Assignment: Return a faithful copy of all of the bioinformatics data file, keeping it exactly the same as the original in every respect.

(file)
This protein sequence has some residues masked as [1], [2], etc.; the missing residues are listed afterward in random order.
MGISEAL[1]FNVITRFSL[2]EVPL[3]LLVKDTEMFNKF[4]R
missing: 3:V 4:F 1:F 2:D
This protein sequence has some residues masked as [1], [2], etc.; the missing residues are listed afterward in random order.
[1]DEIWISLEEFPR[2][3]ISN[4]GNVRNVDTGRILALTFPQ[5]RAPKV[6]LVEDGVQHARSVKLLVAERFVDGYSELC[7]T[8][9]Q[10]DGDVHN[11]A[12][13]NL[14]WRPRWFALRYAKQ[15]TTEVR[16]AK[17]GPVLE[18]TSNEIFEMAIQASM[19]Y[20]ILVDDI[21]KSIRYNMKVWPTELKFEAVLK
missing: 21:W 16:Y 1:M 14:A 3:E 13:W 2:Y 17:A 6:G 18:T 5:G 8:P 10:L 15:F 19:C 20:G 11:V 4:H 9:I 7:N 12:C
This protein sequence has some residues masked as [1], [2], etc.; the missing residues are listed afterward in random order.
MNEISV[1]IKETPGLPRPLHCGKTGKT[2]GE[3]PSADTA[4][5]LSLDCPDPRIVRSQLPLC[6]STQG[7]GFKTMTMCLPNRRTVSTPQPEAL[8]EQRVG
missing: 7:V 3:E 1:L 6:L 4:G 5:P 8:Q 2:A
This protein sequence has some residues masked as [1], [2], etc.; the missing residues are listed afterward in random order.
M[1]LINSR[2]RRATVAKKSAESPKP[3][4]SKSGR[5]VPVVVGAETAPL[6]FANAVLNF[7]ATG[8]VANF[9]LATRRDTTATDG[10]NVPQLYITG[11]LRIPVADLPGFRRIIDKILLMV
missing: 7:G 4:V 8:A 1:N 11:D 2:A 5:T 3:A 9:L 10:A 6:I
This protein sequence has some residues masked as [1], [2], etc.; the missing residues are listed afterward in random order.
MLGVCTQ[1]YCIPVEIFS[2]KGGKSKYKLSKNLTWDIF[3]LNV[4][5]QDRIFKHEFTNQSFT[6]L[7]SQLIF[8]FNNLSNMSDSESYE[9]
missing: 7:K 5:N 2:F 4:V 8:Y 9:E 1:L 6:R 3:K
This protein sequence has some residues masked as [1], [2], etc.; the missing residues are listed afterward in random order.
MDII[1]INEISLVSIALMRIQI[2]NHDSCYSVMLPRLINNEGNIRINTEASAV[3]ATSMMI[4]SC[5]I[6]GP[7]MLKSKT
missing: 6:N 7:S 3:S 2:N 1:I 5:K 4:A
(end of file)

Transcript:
This protein sequence has some residues masked as [1], [2], etc.; the missing residues are listed afterward in random order.
MGISEAL[1]FNVITRFSL[2]EVPL[3]LLVKDTEMFNKF[4]R
missing: 3:V 4:F 1:F 2:D
This protein sequence has some residues masked as [1], [2], etc.; the missing residues are listed afterward in random order.
[1]DEIWISLEEFPR[2][3]ISN[4]GNVRNVDTGRILALTFPQ[5]RAPKV[6]LVEDGVQHARSVKLLVAERFVDGYSELC[7]T[8][9]Q[10]DGDVHN[11]A[12][13]NL[14]WRPRWFALRYAKQ[15]TTEVR[16]AK[17]GPVLE[18]TSNEIFEMAIQASM[19]Y[20]ILVDDI[21]KSIRYNMKVWPTELKFEAVLK
missing: 21:W 16:Y 1:M 14:A 3:E 13:W 2:Y 17:A 6:G 18:T 5:G 8:P 10:L 15:F 19:C 20:G 11:V 4:H 9:I 7:N 12:C
This protein sequence has some residues masked as [1], [2], etc.; the missing residues are listed afterward in random order.
MNEISV[1]IKETPGLPRPLHCGKTGKT[2]GE[3]PSADTA[4][5]LSLDCPDPRIVRSQLPLC[6]STQG[7]GFKTMTMCLPNRRTVSTPQPEAL[8]EQRVG
missing: 7:V 3:E 1:L 6:L 4:G 5:P 8:Q 2:A
This protein sequence has some residues masked as [1], [2], etc.; the missing residues are listed afterward in random order.
M[1]LINSR[2]RRATVAKKSAESPKP[3][4]SKSGR[5]VPVVVGAETAPL[6]FANAVLNF[7]ATG[8]VANF[9]LATRRDTTATDG[10]NVPQLYITG[11]LRIPVADLPGFRRIIDKILLMV
missing: 7:G 4:V 8:A 1:N 11:D 2:A 5:T 3:A 9:L 10:A 6:I
This protein sequence has some residues masked as [1], [2], etc.; the missing residues are listed afterward in random order.
MLGVCTQ[1]YCIPVEIFS[2]KGGKSKYKLSKNLTWDIF[3]LNV[4][5]QDRIFKHEFTNQSFT[6]L[7]SQLIF[8]FNNLSNMSDSESYE[9]
missing: 7:K 5:N 2:F 4:V 8:Y 9:E 1:L 6:R 3:K
This protein sequence has some residues masked as [1], [2], etc.; the missing residues are listed afterward in random order.
MDII[1]INEISLVSIALMRIQI[2]NHDSCYSVMLPRLINNEGNIRINTEASAV[3]ATSMMI[4]SC[5]I[6]GP[7]MLKSKT
missing: 6:N 7:S 3:S 2:N 1:I 5:K 4:A